This week’s spotlight is the Windows PowerShell Survival Guide. This wiki article is one of 40+ as of this writing that use the naming convention “survival guide” on the TNWiki.

At customer events a few years ago we started handing out these one-page "Survival Guides" (printed both sides and laminated) with links to important resources. The wiki versions of the Survival Guides are meant to do the same things without killing trees or using laminating machines. The name just kinda stuck from that time. The guides are not restricted to just “survival”” as in “strictly troubleshooting – break/fix” information.

As of this writing the Windows PowerShell Survival Guide has been revised over 300 times, and has been successful as measured by a number of metrics:

  • Contributors: 49 (mostly non-Microsofties)
  • Contributions: 324
  • Version 1 word count: 228
  • Current Version (#325) word count: 2998

User comments are favorable and indicate that we are achieving one of our objectives, which was to give the “all up” view of PowerShell resources on the web for IT Pros/Devs.  IT provides a one-stop page with RSS feed of all different types of PowerShell content, including blogs, videos, books, training courses and sites, twitter accounts, sample scripts, conceptual content, how-to content, and so on. TechNet and MSDN usually provide this content in silos, usually by content type. Highly useful for folks new to PowerShell.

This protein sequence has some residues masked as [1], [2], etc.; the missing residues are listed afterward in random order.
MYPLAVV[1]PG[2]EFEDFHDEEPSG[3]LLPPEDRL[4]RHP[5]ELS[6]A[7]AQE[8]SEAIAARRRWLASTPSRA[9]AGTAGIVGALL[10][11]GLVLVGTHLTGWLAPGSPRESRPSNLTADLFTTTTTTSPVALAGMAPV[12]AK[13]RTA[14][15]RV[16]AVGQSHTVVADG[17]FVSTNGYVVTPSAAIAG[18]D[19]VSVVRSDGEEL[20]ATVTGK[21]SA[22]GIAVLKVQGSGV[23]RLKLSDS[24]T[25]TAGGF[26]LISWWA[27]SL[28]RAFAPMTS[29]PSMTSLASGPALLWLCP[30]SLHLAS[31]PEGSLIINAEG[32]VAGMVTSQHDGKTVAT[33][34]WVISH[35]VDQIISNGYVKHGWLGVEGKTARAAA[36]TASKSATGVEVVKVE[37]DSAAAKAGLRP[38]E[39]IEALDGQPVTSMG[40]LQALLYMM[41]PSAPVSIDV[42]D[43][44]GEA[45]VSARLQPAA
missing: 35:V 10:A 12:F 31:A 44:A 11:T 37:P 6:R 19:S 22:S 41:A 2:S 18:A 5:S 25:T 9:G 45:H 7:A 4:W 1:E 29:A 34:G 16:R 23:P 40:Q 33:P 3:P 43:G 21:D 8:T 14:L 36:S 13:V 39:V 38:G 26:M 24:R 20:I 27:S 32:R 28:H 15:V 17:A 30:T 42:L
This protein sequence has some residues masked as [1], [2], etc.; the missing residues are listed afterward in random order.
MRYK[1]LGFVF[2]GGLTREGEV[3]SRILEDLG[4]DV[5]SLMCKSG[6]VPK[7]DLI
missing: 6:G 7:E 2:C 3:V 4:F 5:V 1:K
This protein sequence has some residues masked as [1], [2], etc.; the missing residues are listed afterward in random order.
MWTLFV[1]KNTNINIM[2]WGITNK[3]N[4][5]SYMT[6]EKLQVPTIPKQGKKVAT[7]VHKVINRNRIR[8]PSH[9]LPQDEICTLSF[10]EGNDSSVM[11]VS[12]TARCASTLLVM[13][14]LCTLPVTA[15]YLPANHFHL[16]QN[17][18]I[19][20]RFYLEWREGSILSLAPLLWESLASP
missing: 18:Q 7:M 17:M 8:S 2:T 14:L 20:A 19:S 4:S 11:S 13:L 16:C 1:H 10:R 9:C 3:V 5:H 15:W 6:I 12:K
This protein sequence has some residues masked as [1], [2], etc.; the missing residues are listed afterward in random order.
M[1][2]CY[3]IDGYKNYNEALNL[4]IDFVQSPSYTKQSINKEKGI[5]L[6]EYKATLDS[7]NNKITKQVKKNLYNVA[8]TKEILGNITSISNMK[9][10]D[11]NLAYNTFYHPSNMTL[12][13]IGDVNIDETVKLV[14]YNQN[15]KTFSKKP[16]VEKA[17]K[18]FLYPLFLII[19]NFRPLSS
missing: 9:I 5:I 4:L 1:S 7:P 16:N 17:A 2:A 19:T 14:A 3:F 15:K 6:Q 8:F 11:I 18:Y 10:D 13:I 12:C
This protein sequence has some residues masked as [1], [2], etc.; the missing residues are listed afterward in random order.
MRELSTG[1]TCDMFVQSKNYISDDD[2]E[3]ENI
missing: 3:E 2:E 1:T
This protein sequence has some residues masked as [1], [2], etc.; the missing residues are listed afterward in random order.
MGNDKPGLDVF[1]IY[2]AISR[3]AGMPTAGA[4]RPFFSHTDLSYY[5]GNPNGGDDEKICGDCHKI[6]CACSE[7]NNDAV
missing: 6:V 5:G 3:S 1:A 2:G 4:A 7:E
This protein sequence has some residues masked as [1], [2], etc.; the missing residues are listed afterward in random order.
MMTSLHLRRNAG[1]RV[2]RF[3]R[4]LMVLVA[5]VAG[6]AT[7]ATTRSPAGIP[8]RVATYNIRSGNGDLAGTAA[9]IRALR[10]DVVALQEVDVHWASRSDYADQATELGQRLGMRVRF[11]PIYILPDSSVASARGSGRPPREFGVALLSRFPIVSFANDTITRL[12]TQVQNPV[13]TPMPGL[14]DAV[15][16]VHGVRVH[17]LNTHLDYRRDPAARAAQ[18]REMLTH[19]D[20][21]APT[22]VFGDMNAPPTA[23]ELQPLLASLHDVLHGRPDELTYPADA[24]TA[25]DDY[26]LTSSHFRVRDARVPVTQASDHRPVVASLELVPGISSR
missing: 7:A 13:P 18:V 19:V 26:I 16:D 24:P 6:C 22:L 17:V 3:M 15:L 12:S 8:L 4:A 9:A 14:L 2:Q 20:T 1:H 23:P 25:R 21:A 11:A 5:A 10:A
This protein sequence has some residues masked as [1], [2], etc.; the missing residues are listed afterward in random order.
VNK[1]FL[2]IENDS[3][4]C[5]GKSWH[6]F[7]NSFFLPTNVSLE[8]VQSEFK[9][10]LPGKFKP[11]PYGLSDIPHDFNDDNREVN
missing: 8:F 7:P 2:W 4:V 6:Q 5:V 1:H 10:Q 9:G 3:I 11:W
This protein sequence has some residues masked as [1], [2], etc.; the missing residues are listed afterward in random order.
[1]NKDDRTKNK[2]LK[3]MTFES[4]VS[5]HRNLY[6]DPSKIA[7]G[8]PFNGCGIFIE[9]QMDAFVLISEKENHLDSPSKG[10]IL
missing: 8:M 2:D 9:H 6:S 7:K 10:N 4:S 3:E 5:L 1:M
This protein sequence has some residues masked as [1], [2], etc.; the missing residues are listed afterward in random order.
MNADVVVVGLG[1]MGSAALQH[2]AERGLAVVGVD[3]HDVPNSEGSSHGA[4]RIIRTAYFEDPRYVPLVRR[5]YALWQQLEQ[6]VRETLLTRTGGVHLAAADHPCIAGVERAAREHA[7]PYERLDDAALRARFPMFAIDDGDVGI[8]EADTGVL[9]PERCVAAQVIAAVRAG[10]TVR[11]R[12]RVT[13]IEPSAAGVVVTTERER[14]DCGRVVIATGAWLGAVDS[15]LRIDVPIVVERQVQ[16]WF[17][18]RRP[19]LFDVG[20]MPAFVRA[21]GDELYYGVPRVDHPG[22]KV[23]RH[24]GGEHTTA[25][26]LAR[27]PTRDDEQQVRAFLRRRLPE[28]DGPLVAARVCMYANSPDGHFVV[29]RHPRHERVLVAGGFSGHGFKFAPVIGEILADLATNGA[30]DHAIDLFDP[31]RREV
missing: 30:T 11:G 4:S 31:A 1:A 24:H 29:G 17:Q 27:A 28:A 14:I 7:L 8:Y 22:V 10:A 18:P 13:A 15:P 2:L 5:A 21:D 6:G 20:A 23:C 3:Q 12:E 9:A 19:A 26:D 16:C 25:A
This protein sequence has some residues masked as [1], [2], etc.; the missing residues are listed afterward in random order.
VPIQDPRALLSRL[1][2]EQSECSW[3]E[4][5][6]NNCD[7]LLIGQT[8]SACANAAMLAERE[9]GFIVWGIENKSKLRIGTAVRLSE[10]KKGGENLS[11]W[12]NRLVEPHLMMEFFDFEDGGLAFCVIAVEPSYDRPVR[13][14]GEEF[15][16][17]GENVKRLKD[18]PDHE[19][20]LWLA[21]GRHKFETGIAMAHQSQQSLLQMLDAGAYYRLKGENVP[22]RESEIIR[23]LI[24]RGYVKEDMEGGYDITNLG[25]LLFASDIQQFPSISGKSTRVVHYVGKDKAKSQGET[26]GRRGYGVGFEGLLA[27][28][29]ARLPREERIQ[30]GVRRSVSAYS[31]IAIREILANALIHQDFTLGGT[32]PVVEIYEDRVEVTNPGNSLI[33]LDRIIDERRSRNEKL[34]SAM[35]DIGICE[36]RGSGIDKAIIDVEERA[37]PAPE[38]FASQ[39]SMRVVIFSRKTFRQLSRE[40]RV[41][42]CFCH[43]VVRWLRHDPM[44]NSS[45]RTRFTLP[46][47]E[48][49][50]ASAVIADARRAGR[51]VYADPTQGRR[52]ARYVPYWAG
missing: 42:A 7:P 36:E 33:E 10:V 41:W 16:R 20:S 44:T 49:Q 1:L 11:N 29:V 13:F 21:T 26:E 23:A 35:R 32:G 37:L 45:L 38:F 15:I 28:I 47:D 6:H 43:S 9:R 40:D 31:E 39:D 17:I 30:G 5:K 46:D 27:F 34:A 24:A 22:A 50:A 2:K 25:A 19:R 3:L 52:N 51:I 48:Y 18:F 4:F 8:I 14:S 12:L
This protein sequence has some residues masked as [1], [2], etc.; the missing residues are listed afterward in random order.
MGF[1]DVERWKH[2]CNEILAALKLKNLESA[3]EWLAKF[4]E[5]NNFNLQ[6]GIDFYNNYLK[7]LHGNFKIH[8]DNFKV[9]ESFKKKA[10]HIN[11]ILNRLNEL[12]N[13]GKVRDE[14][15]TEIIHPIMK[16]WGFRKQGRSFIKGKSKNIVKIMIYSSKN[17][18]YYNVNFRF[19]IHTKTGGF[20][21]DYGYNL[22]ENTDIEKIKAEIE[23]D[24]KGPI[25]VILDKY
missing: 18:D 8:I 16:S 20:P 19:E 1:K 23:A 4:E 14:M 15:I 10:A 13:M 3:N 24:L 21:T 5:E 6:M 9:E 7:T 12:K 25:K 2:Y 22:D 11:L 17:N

I find the RSS Feed for the PowerShell Survival Guide handy, but we don’t currently have numbers on how many folks use it. Do you? Is it useful? Leave comments, let us know.



The article is the first choice on both Bing and Google search results pages for the search phrase “PowerShell Survival Guide.” Discoverability is a key metric of success for content.

This page also includes content contributed in non-English languages, which we never get together with English-language links on TN or MSDN pages.


One of the great features for technical content of the TN Wiki is the History tab. This allows you to use the Compare Versions button to compare any two revisions of the article and quickly see *what changed?* Additions are highlighted in green, deletions in red.



Based on a user suggestion, here is the Mobi-tag for the guide:


Contributing to a big linkspage like this is easy, all you have to prepare is the link you want to share.

Want to join in the fun? Share your troubleshooting expertise or favorite list of links? Come on in the wiki is fine: